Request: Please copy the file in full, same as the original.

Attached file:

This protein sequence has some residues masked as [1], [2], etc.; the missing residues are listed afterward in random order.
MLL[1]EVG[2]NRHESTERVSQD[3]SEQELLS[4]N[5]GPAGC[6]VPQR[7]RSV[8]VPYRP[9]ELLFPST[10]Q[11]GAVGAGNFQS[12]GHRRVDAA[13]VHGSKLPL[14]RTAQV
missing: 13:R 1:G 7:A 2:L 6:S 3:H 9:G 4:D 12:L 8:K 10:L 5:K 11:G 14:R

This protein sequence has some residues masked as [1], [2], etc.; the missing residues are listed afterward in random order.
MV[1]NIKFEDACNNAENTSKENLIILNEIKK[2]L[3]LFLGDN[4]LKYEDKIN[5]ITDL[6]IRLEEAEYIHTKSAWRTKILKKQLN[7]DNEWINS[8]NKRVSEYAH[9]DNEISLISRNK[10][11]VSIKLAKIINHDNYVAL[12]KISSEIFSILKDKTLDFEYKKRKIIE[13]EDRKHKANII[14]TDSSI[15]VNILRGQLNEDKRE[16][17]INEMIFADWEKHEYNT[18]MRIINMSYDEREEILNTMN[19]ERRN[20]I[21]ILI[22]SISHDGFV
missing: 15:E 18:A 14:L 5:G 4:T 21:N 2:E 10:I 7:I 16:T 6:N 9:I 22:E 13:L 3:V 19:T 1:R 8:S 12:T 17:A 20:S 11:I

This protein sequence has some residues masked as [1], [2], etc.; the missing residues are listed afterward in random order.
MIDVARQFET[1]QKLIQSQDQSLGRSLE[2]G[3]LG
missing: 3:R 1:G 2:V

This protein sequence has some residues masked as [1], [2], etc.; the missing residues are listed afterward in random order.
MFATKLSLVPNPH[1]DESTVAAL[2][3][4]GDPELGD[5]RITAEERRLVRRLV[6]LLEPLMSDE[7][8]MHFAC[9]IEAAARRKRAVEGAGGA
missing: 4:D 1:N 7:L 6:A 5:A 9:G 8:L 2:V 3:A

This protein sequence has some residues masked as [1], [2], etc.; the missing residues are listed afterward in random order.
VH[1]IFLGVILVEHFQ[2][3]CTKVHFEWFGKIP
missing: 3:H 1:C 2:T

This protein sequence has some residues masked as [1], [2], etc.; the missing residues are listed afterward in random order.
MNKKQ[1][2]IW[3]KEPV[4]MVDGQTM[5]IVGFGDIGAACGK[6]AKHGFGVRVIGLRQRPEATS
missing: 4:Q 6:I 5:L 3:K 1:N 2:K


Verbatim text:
This protein sequence has some residues masked as [1], [2], etc.; the missing residues are listed afterward in random order.
MLL[1]EVG[2]NRHESTERVSQD[3]SEQELLS[4]N[5]GPAGC[6]VPQR[7]RSV[8]VPYRP[9]ELLFPST[10]Q[11]GAVGAGNFQS[12]GHRRVDAA[13]VHGSKLPL[14]RTAQV
missing: 13:R 1:G 7:A 2:L 6:S 3:H 9:G 4:D 12:L 8:K 10:L 5:K 11:G 14:R

This protein sequence has some residues masked as [1], [2], etc.; the missing residues are listed afterward in random order.
MV[1]NIKFEDACNNAENTSKENLIILNEIKK[2]L[3]LFLGDN[4]LKYEDKIN[5]ITDL[6]IRLEEAEYIHTKSAWRTKILKKQLN[7]DNEWINS[8]NKRVSEYAH[9]DNEISLISRNK[10][11]VSIKLAKIINHDNYVAL[12]KISSEIFSILKDKTLDFEYKKRKIIE[13]EDRKHKANII[14]TDSSI[15]VNILRGQLNEDKRE[16][17]INEMIFADWEKHEYNT[18]MRIINMSYDEREEILNTMN[19]ERRN[20]I[21]ILI[22]SISHDGFV
missing: 15:E 18:A 14:L 5:G 4:T 21:N 2:E 10:I 7:I 16:T 6:N 9:I 22:E 13:L 3:V 19:T 1:R 8:S 12:T 17:A 20:S 11:I

This protein sequence has some residues masked as [1], [2], etc.; the missing residues are listed afterward in random order.
MIDVARQFET[1]QKLIQSQDQSLGRSLE[2]G[3]LG
missing: 3:R 1:G 2:V

This protein sequence has some residues masked as [1], [2], etc.; the missing residues are listed afterward in random order.
MFATKLSLVPNPH[1]DESTVAAL[2][3][4]GDPELGD[5]RITAEERRLVRRLV[6]LLEPLMSDE[7][8]MHFAC[9]IEAAARRKRAVEGAGGA
missing: 4:D 1:N 7:L 6:A 5:A 9:G 8:L 2:V 3:A

This protein sequence has some residues masked as [1], [2], etc.; the missing residues are listed afterward in random order.
VH[1]IFLGVILVEHFQ[2][3]CTKVHFEWFGKIP
missing: 3:H 1:C 2:T

This protein sequence has some residues masked as [1], [2], etc.; the missing residues are listed afterward in random order.
MNKKQ[1][2]IW[3]KEPV[4]MVDGQTM[5]IVGFGDIGAACGK[6]AKHGFGVRVIGLRQRPEATS
missing: 4:Q 6:I 5:L 3:K 1:N 2:K